Wednesday July 17, 2013 10:08
After the recent notable decline in gold and silver prices, many precious metals investors are questioning whether or not to continue to hold their long positions.
At this point, it may make sense to take a step back to gain some perspective on the matter by looking at the past, present and likely projected future for the prices of silver and gold.
Where the PM Market has Been
Macro sentiment still seems to be living in fantasy land. It tends to assumes that stock market corrections are cyclical and not secular in nature.
There also seems to be an assumption being made that the Federal Reserve will step in to support a falling bond market.
A housing market recovery seems to be happening, despite a clogged foreclosure pipeline creating considerable shadow inventory. There has also been a hedge fund investor pull back from the PMs and lumber prices are falling.
Where the PM Market is Now
The Fed’s Advisory Committee or FAC and the Bank for International Settlements or BIS have already turned the political direction. By publicly criticizing the Fed’s monetary policy, they have positioned themselves for the aftermath.
Bernanke effectively quits and is unofficially terminated by Obama, clears the way for new doves to enter. Will the new boss be essentially the same as the old boss?
Gold and silver prices are already down, and sentiment in the PM market is horrible. On the other hand, physical PM demand has surged, yet the mainstream does not see this, nor do they seem to know the difference between physical and paper.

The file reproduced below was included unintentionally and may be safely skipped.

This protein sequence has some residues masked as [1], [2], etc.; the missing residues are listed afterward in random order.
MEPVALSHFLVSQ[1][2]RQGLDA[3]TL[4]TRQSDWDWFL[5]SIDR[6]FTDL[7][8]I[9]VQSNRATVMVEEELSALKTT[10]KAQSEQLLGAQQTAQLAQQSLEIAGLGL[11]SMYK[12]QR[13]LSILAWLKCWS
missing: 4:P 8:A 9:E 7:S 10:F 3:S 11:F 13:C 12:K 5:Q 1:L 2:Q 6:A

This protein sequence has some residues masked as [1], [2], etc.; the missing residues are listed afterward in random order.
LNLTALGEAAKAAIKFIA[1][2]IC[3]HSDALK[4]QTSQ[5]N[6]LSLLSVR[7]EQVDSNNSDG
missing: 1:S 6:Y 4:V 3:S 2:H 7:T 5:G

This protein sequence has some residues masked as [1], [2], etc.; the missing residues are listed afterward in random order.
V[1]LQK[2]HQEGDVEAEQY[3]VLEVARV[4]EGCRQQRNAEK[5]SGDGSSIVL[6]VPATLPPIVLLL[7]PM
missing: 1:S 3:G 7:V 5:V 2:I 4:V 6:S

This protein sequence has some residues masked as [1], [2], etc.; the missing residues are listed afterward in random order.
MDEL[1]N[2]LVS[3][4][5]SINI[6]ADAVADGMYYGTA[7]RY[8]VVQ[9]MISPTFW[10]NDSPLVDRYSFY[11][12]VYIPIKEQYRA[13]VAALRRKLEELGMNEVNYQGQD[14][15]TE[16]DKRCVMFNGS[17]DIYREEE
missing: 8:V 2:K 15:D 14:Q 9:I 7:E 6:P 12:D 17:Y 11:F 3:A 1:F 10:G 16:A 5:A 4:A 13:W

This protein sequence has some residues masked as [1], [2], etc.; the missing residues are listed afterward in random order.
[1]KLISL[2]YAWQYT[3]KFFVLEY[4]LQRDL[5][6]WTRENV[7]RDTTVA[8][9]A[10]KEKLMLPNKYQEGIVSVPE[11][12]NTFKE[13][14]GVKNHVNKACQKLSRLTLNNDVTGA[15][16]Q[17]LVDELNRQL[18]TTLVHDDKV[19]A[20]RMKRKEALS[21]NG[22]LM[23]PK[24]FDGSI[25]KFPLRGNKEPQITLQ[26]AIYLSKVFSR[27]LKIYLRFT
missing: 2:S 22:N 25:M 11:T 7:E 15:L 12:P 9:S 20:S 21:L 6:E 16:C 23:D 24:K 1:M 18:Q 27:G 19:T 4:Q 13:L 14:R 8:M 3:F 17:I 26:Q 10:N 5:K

How close is the PM market to experiencing an industrial shortage? Well, the last inventory clean out came after a bout of lower PM prices. Just imagine what fear and greed will do to the remaining inventory and production.
Considerable damage to the mining sector has already been done — in addition to the decades long damage the sector had previously suffered. Ramping production in the midst of yet another liquidity or equity panic now seems like a pipe dream. Collective memories are too short.
Where the PM Market is Headed
The United States increasingly cannot afford its debt service. A Treasury bond market crash will likely ensue after signs of a pending default become clearer and clearer to investors. More pressure will be placed on the Fed to monetize, as the U.S. Dollar crashes hard.
China could also be facing a liquidity crisis, and Japan is probably looking at a sovereign bond crisis somewhere down the line, as well.
Scared investors will very likely rush out of bonds and equities to real stores of value like the precious metals, although some may return to those markets seeking value and buying low.
By Dr. Jeff Lewis,